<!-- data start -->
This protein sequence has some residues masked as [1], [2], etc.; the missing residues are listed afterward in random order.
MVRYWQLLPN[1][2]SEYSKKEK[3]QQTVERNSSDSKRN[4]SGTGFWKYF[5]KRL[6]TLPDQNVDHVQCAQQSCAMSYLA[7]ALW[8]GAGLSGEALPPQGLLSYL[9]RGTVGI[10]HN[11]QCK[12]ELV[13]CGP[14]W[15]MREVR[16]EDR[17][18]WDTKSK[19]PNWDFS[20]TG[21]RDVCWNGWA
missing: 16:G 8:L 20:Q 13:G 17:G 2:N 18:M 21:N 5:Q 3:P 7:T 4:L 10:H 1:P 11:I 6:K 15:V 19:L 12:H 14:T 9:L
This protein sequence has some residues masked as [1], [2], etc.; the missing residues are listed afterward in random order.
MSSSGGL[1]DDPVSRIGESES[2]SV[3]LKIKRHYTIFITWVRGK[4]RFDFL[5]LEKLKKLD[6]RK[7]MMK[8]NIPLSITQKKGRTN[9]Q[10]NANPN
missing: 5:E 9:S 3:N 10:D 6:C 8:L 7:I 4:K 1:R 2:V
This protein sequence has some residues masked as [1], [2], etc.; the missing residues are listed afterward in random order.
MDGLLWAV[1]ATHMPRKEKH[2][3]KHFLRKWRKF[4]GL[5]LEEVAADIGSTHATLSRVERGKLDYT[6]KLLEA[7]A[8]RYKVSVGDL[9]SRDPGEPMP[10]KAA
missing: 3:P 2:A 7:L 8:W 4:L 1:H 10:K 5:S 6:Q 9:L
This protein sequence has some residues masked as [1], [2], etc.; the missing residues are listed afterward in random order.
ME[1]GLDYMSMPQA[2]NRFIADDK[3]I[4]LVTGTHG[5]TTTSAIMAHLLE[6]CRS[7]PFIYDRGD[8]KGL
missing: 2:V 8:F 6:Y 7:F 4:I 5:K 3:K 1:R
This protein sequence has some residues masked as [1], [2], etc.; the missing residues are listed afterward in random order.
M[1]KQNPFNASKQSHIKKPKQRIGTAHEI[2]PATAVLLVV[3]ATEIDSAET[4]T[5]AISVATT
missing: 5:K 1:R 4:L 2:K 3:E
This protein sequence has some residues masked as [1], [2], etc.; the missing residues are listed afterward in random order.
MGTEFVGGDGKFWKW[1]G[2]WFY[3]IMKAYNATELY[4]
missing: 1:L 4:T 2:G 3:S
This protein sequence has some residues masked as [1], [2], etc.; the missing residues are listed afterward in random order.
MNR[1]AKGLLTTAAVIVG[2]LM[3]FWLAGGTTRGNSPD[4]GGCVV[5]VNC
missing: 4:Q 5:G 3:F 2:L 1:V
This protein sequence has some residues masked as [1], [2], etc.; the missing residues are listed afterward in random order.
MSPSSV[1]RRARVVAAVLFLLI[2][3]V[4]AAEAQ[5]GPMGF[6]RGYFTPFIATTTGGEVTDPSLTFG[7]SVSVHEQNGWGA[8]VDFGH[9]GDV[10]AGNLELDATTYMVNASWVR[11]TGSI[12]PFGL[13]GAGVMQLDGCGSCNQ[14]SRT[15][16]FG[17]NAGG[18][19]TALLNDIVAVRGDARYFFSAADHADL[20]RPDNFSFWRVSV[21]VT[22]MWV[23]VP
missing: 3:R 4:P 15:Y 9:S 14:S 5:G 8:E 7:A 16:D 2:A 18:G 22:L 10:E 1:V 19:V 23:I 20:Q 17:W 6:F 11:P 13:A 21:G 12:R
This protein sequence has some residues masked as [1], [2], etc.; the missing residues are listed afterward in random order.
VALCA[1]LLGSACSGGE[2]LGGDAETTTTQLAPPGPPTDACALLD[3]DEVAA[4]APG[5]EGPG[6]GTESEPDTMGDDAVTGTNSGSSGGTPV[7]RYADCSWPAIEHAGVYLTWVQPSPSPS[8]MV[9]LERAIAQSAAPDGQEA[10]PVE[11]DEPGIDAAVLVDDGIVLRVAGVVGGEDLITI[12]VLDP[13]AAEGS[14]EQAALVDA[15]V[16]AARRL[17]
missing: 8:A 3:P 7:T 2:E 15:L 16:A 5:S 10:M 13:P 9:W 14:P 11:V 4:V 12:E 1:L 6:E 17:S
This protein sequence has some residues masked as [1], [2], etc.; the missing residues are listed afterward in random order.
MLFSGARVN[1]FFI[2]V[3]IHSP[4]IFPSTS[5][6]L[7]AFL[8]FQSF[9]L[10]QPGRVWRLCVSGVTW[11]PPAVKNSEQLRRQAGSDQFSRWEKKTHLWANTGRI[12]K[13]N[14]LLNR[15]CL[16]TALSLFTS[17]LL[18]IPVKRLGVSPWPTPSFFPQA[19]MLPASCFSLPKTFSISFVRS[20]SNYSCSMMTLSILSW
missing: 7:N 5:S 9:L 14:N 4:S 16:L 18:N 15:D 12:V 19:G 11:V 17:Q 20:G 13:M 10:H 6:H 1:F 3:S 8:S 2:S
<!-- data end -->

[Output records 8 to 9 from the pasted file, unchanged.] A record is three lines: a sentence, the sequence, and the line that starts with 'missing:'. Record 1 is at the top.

This protein sequence has some residues masked as [1], [2], etc.; the missing residues are listed afterward in random order.
MSPSSV[1]RRARVVAAVLFLLI[2][3]V[4]AAEAQ[5]GPMGF[6]RGYFTPFIATTTGGEVTDPSLTFG[7]SVSVHEQNGWGA[8]VDFGH[9]GDV[10]AGNLELDATTYMVNASWVR[11]TGSI[12]PFGL[13]GAGVMQLDGCGSCNQ[14]SRT[15][16]FG[17]NAGG[18][19]TALLNDIVAVRGDARYFFSAADHADL[20]RPDNFSFWRVSV[21]VT[22]MWV[23]VP
missing: 3:R 4:P 15:Y 9:S 14:S 5:G 8:E 7:A 16:D 2:A 18:G 22:L 10:E 1:V 19:V 23:I 20:Q 17:W 6:F 11:P 13:A 21:G 12:R
This protein sequence has some residues masked as [1], [2], etc.; the missing residues are listed afterward in random order.
VALCA[1]LLGSACSGGE[2]LGGDAETTTTQLAPPGPPTDACALLD[3]DEVAA[4]APG[5]EGPG[6]GTESEPDTMGDDAVTGTNSGSSGGTPV[7]RYADCSWPAIEHAGVYLTWVQPSPSPS[8]MV[9]LERAIAQSAAPDGQEA[10]PVE[11]DEPGIDAAVLVDDGIVLRVAGVVGGEDLITI[12]VLDP[13]AAEGS[14]EQAALVDA[15]V[16]AARRL[17]
missing: 8:A 3:P 7:T 2:E 15:L 16:A 5:S 10:M 13:P 9:W 14:P 11:V 4:V 12:E 1:L 6:E 17:S